My brother is five years older than me, so we effectively grew up separately. In my quest to amuse myself without involving my parents, I would often play games against myself – board games, card games, even video games. It’s my understanding that this is quite normal. However, a curious thing happened with that last entry: video games.
At the time, the games I played (on the TRS-80, Commodore 64, and Colecovision) asked the human to enter a name for each player. I recall taking some time to think about it quite seriously. Then I chose to enter my own name for me, and my name backwards for the opposing player. (‘Lee’ is not my given name, it’s a nickname derived from it. So, it wasn’t ‘Eel’, however amusing that might be. For simplicity, though, I’ll use ‘Eel’ here to refer to this figment.)
Eel had, of course, to be opposite in every way. Where I saw myself as nice and friendly, Eel was mean and rude. I had flame orange hair then, and she had drab, dull brown. She had a tidy bedroom, hated pizza, and would never ride a bicycle. And so on.
Some kids go for imaginary friends. I went for an imaginary nemesis. Just like in the cartoons, Eel always made a fatal mistake and lost. When we played games that didn’t rely strategy, like Life or Candyland, Eel cheated and I caught her. As I got older, I let her get away with cheating sometimes only to have it blow up in her face later.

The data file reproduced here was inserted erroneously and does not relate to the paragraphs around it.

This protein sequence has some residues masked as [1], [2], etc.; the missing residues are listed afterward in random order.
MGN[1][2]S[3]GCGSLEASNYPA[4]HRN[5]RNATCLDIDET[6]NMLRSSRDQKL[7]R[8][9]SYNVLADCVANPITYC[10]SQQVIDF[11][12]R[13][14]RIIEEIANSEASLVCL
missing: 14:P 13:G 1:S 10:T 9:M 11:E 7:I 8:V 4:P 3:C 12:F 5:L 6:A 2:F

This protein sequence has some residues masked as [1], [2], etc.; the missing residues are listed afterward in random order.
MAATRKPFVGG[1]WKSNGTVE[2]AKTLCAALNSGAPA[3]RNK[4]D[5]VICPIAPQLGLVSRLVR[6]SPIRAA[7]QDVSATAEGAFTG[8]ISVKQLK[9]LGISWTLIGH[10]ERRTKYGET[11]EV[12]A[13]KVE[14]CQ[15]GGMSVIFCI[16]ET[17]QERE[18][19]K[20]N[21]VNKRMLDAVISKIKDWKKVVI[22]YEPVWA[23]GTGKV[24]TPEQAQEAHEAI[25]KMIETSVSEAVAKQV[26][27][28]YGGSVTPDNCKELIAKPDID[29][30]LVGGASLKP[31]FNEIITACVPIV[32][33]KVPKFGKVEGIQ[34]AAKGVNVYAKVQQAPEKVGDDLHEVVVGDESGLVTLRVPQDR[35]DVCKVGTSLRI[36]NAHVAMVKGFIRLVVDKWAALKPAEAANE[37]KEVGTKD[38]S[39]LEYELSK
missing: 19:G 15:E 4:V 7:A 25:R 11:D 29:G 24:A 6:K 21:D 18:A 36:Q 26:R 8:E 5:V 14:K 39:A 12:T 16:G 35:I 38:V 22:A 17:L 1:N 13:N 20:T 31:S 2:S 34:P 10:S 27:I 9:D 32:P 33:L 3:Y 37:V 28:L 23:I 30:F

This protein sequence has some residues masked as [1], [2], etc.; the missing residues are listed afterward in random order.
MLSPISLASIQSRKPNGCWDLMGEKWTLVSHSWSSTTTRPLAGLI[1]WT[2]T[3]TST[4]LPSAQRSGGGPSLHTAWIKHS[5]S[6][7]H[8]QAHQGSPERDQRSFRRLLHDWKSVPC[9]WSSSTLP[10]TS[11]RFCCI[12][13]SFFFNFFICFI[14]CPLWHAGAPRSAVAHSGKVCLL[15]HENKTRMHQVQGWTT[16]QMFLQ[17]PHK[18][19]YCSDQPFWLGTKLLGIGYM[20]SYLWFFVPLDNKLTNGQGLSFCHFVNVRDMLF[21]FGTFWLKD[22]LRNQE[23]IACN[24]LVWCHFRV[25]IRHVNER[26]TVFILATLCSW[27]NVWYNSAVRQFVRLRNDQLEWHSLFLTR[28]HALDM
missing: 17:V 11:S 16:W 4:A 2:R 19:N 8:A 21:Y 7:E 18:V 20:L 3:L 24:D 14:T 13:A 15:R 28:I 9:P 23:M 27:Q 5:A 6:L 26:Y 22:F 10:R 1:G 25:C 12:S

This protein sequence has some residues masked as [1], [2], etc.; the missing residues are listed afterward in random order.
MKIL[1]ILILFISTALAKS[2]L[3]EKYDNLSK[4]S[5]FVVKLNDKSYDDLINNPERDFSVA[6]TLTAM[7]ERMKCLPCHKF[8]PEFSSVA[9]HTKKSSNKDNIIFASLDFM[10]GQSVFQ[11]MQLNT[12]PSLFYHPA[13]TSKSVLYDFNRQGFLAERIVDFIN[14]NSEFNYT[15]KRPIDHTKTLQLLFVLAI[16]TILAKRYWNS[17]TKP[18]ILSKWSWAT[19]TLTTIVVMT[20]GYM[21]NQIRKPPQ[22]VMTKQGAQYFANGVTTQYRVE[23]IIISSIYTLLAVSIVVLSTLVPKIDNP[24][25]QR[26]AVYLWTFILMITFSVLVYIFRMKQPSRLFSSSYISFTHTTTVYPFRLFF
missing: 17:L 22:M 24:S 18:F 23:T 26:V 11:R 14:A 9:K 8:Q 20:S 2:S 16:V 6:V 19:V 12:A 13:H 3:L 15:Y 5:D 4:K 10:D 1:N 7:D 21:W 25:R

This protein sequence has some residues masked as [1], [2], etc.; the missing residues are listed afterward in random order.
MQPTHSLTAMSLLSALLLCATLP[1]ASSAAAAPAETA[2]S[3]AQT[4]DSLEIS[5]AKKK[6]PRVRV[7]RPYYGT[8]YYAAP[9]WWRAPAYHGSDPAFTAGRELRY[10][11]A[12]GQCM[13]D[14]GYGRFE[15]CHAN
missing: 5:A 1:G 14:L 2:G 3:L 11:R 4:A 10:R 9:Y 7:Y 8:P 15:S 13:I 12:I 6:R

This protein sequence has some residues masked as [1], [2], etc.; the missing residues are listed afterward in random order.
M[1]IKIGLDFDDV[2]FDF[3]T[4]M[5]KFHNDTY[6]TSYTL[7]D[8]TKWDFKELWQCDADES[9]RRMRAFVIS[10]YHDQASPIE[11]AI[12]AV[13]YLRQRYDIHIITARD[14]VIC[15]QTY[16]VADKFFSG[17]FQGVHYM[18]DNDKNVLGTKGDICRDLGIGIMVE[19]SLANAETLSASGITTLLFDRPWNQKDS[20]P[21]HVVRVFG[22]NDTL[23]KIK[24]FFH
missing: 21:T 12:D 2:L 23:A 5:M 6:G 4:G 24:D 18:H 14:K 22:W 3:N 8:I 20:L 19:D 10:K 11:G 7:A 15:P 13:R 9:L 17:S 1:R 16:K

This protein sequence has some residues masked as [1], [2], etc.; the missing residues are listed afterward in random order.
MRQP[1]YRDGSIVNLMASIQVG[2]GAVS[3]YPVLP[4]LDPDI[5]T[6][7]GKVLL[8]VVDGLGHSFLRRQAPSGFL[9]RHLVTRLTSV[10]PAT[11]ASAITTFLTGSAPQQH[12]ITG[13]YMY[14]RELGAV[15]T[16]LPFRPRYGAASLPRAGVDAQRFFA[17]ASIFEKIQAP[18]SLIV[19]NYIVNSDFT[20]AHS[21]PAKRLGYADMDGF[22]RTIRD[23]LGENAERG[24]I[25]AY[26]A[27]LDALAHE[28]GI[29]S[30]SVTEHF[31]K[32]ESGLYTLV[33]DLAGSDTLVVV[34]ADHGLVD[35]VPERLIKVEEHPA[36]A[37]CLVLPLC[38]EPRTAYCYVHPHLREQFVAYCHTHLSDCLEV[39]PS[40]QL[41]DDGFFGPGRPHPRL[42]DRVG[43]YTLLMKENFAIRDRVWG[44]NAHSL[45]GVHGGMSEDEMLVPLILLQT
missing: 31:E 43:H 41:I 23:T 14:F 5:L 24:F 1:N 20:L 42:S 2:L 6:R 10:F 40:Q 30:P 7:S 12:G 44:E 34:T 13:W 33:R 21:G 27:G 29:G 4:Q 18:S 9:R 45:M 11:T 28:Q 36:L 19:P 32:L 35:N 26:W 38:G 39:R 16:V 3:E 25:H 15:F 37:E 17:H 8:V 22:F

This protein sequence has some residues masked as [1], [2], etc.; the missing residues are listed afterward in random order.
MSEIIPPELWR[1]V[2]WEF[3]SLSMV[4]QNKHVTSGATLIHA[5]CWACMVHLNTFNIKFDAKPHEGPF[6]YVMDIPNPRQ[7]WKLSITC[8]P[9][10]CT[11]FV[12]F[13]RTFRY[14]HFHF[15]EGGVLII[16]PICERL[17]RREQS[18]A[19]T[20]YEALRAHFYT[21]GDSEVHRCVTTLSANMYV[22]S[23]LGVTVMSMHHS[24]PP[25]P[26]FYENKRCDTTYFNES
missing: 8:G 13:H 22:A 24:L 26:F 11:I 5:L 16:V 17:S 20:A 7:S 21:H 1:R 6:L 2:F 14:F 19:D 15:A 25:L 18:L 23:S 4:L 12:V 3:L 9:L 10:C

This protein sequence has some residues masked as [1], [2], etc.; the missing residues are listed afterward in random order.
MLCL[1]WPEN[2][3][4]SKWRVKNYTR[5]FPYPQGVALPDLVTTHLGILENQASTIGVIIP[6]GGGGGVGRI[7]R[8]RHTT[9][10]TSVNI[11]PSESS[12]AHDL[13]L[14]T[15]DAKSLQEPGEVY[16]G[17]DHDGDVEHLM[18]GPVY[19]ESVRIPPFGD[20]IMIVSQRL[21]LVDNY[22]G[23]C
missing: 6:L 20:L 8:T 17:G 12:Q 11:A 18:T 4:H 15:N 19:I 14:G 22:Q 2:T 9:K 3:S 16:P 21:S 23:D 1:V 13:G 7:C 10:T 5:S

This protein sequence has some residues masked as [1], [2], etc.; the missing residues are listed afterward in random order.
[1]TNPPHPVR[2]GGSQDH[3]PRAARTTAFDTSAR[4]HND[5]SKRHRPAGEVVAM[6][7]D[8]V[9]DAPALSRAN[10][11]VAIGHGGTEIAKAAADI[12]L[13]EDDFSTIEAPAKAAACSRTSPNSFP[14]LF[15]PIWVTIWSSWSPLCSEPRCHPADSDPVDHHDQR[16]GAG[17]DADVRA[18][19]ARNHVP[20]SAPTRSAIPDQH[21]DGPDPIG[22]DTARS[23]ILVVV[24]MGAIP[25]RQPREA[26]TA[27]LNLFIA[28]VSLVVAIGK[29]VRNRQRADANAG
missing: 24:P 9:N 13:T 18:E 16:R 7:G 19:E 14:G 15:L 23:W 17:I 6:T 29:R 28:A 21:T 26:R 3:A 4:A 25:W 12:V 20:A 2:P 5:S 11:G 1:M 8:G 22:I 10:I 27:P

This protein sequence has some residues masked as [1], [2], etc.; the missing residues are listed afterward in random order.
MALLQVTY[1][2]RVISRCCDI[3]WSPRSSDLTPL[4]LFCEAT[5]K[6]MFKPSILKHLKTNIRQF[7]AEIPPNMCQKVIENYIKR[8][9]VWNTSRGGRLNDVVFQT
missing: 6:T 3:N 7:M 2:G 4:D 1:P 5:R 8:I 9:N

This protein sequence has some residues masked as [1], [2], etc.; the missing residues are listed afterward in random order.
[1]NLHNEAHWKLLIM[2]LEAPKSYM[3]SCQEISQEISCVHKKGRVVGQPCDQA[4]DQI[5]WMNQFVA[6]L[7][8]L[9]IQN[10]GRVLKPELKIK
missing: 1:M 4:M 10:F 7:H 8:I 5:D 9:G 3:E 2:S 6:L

It really didn’t occur to me until much later that this effort was my first foray into the notion of creating villains with motivation and quirks. Granted, Eel abused cliches horribly, but everybody starts someplace. Looking back, it’s pretty amazing how I managed to have this separate character in my head without being stark raving nuts. It probably should have been a clue about where I’d eventually wind up.